worth billions of bounds have been awarded by the government to “unusual”
companies, without advertising or competition.
By George Monbiot,
published in the Guardian 15th July 2020
stinks. It stinks worse than any of the other carrion this government has
buried. Every day for the past fortnight, I’ve been asking myself why this
scandal isn’t all over the front pages. Under cover of the pandemic, the
government has awarded contracts worth billions of pounds for equipment on
which our lives depend, without competition or transparency. It has trampled
its own rules, operated secretly and made incomprehensible and – in some cases
– highly suspicious decisions.
begin with the latest case, unearthed by investigative journalists at the Guardian and openDemocracy. It
involves a contract to test the effectiveness of the government’s coronavirus
messaging, worth £840,000. It was issued by the Cabinet Office, which is run by
Michael Gove. The deal appears to have been struck on March 3, but the only
written record in the public domain is a letter written on June 5,
retrospectively offering the contract that had already been granted. There was
no advertisement for the work, and no competition. No official notice of the
award has yet been published. The deal appears to have been done with a
handshake and a slap on the back.
But we do
know who the contract went to. It’s a company called Public
First, owned by a married couple, James Frayne and
Rachel Wolf. Since 2000, James Frayne has worked on political campaigns with
Dominic Cummings, Boris Johnson’s chief adviser. When Michael Gove was
education secretary, he brought both Cummings and Frayne into his department.
Cummings was Gove’s chief political adviser, while Frayne was his director of communications. At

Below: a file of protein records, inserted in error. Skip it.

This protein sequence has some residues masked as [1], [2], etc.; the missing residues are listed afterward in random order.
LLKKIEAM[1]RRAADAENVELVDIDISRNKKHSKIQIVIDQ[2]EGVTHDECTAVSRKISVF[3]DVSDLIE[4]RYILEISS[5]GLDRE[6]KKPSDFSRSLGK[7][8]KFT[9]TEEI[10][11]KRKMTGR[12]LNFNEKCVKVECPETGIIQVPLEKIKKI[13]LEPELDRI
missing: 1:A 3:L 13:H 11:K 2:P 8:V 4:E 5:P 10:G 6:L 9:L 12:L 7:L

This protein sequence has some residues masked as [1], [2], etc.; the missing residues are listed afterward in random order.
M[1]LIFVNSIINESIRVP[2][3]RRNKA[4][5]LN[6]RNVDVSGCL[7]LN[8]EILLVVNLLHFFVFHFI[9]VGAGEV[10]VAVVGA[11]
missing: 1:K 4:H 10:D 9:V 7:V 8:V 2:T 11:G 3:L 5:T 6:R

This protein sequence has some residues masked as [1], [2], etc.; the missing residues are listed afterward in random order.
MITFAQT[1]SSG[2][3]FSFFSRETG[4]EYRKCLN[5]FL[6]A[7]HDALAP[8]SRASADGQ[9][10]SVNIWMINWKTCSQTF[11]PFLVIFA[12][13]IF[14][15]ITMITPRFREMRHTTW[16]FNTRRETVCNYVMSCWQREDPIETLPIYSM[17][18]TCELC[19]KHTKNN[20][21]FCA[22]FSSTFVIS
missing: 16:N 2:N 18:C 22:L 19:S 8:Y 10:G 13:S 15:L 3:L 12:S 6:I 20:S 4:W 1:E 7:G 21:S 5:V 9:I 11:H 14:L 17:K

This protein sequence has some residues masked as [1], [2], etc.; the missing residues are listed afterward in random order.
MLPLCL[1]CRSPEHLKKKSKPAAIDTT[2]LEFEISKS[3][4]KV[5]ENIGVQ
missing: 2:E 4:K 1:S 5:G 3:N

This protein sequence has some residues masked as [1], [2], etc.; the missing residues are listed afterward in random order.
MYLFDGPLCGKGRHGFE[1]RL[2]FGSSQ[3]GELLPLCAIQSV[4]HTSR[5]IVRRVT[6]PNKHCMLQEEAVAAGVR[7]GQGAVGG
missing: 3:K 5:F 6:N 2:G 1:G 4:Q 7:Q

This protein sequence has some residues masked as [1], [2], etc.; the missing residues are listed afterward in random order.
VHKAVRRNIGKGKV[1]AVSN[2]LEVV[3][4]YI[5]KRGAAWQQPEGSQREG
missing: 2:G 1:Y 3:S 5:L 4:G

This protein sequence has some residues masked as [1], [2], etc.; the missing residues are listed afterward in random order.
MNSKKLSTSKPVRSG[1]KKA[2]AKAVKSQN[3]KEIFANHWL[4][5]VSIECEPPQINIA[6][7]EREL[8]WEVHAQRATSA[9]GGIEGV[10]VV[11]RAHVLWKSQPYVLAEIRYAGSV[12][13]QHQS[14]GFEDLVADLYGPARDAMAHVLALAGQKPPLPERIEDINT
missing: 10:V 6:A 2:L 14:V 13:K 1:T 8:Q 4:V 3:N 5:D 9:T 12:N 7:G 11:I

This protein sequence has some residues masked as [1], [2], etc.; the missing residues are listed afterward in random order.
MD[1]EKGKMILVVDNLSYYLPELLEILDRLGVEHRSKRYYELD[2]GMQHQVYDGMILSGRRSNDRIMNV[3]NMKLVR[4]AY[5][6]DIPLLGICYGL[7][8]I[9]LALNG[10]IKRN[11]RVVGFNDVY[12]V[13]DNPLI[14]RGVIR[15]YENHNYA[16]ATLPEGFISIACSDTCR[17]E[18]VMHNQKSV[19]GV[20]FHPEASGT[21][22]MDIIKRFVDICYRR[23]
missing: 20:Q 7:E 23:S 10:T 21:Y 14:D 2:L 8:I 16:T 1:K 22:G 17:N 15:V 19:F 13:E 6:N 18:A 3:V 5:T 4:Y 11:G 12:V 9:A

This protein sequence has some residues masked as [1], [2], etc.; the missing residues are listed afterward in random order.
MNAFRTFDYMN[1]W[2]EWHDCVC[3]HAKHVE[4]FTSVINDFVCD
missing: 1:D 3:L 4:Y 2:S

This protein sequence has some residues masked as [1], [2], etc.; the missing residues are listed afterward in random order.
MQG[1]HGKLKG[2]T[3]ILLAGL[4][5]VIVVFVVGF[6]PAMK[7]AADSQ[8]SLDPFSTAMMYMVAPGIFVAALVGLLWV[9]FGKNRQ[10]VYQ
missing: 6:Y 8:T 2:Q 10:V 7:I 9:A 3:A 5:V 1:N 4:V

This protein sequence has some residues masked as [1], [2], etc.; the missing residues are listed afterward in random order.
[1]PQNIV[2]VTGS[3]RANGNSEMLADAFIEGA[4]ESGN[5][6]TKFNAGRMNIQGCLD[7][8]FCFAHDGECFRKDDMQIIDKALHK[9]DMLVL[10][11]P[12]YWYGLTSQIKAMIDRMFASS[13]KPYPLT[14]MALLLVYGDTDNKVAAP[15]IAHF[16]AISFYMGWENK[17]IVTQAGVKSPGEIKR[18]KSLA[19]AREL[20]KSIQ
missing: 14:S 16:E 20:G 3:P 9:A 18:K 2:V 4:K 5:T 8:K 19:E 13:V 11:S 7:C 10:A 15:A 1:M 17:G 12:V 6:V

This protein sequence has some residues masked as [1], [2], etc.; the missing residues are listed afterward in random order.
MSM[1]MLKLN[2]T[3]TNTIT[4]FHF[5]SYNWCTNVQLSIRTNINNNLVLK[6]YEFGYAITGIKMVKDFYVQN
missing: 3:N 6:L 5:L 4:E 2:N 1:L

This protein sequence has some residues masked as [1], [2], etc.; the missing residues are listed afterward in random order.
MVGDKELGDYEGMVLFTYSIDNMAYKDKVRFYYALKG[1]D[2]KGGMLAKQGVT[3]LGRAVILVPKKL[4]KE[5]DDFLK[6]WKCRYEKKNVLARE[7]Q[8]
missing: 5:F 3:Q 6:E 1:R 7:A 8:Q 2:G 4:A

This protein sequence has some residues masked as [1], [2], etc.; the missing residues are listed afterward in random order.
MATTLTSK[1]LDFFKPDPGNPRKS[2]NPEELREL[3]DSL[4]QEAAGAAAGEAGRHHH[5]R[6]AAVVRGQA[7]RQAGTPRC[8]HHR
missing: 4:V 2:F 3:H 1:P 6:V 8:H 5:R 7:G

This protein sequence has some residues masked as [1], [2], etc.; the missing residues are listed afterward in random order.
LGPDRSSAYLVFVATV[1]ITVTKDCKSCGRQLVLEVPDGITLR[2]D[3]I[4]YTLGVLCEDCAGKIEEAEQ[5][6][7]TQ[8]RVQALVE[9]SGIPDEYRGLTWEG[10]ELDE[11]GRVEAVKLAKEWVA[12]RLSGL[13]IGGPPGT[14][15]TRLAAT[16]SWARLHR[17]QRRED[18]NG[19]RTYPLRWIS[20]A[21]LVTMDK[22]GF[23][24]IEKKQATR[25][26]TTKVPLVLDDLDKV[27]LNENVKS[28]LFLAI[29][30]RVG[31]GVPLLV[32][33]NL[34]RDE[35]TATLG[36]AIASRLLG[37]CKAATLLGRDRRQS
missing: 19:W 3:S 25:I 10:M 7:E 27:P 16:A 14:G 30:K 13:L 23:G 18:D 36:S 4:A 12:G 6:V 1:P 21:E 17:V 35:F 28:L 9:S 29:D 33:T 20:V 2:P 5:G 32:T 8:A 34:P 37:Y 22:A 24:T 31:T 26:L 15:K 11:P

roughly the same time, in 2010, Gove’s Department awarded Rachel Wolf a
£500,000 contract to promote his “free schools” obsession. Guess what? That didn’t go to competitive tender, either.
Rachel Wolf co-wrote the Conservative party’s election manifesto in 2019.
response to these revelations, the government claims it had to override the
usual rules for public procurement because it was responding to an emergency.
There are several problems with this claim. The first is that it had six weeks
to prepare for the pandemic, before the deal was done. The second is that, of
the four contracted services later listed on the
government’s website, two were not for testing the government’s coronavirus
messaging at all, but for “EU exit comms”: in other words, Brexit. The
coronavirus work, according to this list, did not begin until May 27. The
Cabinet Office now claims that when it said “EU exit”, it meant coronavirus.
This seems an odd mistake to make. The third problem is that the government’s
communications on the pandemic have been disastrous. Did it
choose to ignore Public First’s “emergency” work, or was it of little value?
On Friday, the Good Law Project issued proceedings in the High Court against Michael Gove, alleging breaches of procurement law and apparent bias in the grant of the contract to his long-standing associates. It is crowdfunding the challenge.
extraordinary as it is, is not the strangest of the cases the Good Law Project
is taking on. Another involves a pest control company in Sussex called PestFix,
which has listed net assets of only
£18,000. On April 13, again without public advertisement or competition, the